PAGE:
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Then, in 2020, the pandemic struck as Slater was attempting to determine what to do next. In order to be closer to Slater’s daughter and her young grandchildren, she and her partner, 66-year-old Calvin Lom, made the decision to move upstate. Meanwhile, Slater began working on her closet. Six clothes racks were with me when I moved. There are now just two of me. “.

In order to avoid making new purchases if she ever had the urge to shop, she sold some of her unwanted items on resale sites for store credit. She gave some of the others to a local woman who gives used clothing a second chance at life. And she gave five bundles to another neighbor who has twice-yearly designer fashion sales at prices comparable to thrift stores.

Transform yourself via your wardrobe.

Uprooting her life is nothing new to Slater. Her response was, “I have always been a reinventor.”. Change doesn’t bother or disorient me as much as it might for other people. “.

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Slater was raised in Dobbs Ferry, New York’s Westchester County, in a working-class family. You Y. Her family moved around a lot when she was a child. She mentioned attending four elementary schools between the ages of 7 and 9.

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She said, “It made me realize that change is a normal part of life and that it’s not always something you can control.”. And that’s where your real power lies: in how you plan to react when it does.

For Slater, dressing is a means to express and even deal with change. Her ensembles were inspired by the wardrobes of fictional characters, including Little Women and The Secret Garden. “Fashion really has no bearing on how I feel about clothes,” she remarked. Actually, it’s more about dressing up as a costume with clothes. “.

Accept and value who you have become.

She wore conservative suits while working as a social worker and young mother, specializing in child welfare. Later, when she was a divorcee living in New York City, she dressed in overalls and sneakers. Later, when she was a college professor, she started dressing in stylish but unconventional black-and-white ensembles by Japanese avant-garde designers like Comme des Garçons and Yamamoto.

Promotion.

When she was sixty years old, she quit her job as a professor at Fordham University to take classes at the Fashion Institute of Technology. There, she learned how to use a seam ripper to examine and repurpose worn-out clothing, a skill that would help her, at least in theory, reevaluate every aspect of her life, including her personal belongings.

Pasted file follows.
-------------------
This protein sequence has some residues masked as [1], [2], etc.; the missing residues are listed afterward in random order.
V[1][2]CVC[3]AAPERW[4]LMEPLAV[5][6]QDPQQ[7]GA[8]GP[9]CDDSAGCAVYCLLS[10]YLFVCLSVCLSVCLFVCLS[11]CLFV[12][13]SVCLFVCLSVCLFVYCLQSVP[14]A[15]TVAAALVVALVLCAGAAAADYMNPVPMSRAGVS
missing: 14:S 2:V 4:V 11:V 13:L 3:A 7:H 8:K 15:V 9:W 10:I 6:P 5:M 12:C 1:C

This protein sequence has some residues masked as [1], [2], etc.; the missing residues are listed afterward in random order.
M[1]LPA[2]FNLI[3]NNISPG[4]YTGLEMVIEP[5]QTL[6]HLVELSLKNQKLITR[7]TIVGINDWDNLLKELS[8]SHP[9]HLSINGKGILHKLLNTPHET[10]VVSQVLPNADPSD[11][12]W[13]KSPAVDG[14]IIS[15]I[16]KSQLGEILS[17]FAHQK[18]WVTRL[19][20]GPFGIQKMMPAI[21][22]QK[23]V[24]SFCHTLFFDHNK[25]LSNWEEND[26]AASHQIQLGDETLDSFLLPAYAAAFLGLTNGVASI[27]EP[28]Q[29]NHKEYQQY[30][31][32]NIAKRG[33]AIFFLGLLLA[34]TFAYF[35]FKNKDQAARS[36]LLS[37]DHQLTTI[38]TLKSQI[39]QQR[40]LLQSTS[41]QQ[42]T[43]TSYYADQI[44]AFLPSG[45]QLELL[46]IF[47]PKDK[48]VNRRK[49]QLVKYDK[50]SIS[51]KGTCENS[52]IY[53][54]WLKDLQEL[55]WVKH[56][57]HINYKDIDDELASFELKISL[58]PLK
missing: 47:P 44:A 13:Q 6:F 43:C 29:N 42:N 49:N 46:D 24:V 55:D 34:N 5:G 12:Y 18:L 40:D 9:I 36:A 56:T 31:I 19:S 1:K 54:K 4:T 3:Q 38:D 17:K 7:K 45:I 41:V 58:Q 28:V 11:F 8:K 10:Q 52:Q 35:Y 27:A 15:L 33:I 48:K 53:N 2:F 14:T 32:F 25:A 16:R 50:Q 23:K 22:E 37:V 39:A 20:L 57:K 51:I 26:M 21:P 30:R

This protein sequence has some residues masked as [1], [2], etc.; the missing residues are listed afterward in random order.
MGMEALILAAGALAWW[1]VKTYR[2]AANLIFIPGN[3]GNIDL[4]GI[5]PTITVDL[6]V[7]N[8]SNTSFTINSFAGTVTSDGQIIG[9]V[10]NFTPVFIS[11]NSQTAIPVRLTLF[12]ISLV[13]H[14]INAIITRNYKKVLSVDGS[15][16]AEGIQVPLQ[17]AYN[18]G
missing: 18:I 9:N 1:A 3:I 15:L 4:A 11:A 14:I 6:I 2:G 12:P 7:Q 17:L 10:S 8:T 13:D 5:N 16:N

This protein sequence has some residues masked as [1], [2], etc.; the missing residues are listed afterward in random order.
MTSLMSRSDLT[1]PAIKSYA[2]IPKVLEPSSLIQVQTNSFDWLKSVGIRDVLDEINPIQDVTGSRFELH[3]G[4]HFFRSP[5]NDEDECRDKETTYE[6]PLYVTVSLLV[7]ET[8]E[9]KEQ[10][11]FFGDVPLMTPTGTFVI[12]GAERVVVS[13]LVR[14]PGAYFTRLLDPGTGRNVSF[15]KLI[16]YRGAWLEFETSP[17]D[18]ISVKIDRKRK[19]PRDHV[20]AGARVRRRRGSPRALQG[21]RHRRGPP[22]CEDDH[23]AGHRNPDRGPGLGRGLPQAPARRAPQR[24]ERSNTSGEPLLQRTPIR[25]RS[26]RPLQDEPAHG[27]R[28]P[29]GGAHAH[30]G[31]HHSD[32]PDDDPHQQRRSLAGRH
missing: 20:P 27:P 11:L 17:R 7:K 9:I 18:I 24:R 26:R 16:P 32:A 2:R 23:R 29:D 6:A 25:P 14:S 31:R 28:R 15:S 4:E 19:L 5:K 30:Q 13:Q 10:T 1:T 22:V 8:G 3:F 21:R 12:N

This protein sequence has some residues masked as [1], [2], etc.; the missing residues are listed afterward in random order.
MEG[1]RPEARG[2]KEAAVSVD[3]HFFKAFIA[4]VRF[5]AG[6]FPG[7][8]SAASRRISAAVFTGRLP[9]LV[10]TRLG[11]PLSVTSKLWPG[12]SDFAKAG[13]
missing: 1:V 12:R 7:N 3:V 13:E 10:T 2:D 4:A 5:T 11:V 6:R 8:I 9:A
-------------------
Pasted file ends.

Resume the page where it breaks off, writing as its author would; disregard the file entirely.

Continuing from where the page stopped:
Her idol, the artist and former fashion designer Helmut Lang, is quoted as saying, “I don’t like to throw things away, but I also have the ability to end chapters of my life.”. “.

“I truly connect with that,” she said. “My first advice to people when I started Accidental Icon was to dress from the inside out. Understanding that our inner selves are incredibly malleable and that they evolve with time is a necessary component of that. “.

In three words, describe your style.

Slater was asked to style three women for the “Today” show recently. She usually declines such invitations, claiming that she is the only one who can style, but this time she agreed to assist these guests in discovering their own personal looks.

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She remarked, “I told them about my inside-out approach to dressing.”. She asked the women to list three words that best summed up who they were at the time. Alternately, consider what they might want others to perceive of them and who they might want to be. This list would then be available to them when they went shopping or went through their closet at home. They had to ask themselves, “Does this say these three things about me?” before picking up any piece of clothing.

Slater characterized the experience as “just amazing.”. All of the women said, “I never had a style,” when they returned. Now that I know how to shop for clothes, I feel like I have a style. “.”.

In terms of the terms Slater currently uses to describe herself, they are writer, community worker, and grandmother. “I am all those people when I wear overalls and a denim shirt,” the woman remarked. And at seventy, as a writer, prepared to go out on her first book tour?